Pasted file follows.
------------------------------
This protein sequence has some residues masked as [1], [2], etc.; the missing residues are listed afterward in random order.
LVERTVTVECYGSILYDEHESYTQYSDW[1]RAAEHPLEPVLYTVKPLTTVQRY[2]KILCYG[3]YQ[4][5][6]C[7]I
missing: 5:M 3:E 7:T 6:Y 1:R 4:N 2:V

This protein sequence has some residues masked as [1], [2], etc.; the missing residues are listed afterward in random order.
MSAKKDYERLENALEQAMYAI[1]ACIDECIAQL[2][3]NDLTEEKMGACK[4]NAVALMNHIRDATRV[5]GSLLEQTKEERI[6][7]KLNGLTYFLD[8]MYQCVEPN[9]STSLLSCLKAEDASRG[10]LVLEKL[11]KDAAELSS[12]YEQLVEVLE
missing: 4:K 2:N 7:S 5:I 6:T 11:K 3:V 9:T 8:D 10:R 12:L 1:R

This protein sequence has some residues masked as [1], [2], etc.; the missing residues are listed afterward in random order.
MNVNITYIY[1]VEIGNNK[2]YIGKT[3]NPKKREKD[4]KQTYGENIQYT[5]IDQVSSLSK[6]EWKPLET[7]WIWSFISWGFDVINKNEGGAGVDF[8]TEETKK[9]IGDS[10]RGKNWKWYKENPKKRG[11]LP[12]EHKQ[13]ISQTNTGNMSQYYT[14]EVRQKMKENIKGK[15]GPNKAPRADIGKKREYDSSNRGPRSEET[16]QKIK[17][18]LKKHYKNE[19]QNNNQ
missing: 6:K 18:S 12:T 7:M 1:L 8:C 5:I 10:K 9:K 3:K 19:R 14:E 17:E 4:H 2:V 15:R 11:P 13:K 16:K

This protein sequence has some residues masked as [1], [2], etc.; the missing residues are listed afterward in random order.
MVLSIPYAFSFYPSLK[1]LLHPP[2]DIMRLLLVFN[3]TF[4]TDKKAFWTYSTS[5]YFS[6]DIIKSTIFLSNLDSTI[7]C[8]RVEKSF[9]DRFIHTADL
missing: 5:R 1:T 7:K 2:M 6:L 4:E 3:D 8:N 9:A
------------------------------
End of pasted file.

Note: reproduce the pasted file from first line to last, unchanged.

This protein sequence has some residues masked as [1], [2], etc.; the missing residues are listed afterward in random order.
LVERTVTVECYGSILYDEHESYTQYSDW[1]RAAEHPLEPVLYTVKPLTTVQRY[2]KILCYG[3]YQ[4][5][6]C[7]I
missing: 5:M 3:E 7:T 6:Y 1:R 4:N 2:V

This protein sequence has some residues masked as [1], [2], etc.; the missing residues are listed afterward in random order.
MSAKKDYERLENALEQAMYAI[1]ACIDECIAQL[2][3]NDLTEEKMGACK[4]NAVALMNHIRDATRV[5]GSLLEQTKEERI[6][7]KLNGLTYFLD[8]MYQCVEPN[9]STSLLSCLKAEDASRG[10]LVLEKL[11]KDAAELSS[12]YEQLVEVLE
missing: 4:K 2:N 7:S 5:I 6:T 11:K 3:V 9:T 8:D 10:R 12:L 1:R

This protein sequence has some residues masked as [1], [2], etc.; the missing residues are listed afterward in random order.
MNVNITYIY[1]VEIGNNK[2]YIGKT[3]NPKKREKD[4]KQTYGENIQYT[5]IDQVSSLSK[6]EWKPLET[7]WIWSFISWGFDVINKNEGGAGVDF[8]TEETKK[9]IGDS[10]RGKNWKWYKENPKKRG[11]LP[12]EHKQ[13]ISQTNTGNMSQYYT[14]EVRQKMKENIKGK[15]GPNKAPRADIGKKREYDSSNRGPRSEET[16]QKIK[17][18]LKKHYKNE[19]QNNNQ
missing: 6:K 18:S 12:T 7:M 1:L 8:C 5:I 10:K 9:K 3:K 19:R 14:E 17:E 4:H 2:V 15:R 11:P 13:K 16:K

This protein sequence has some residues masked as [1], [2], etc.; the missing residues are listed afterward in random order.
MVLSIPYAFSFYPSLK[1]LLHPP[2]DIMRLLLVFN[3]TF[4]TDKKAFWTYSTS[5]YFS[6]DIIKSTIFLSNLDSTI[7]C[8]RVEKSF[9]DRFIHTADL
missing: 5:R 1:T 7:K 2:M 6:L 4:E 3:D 8:N 9:A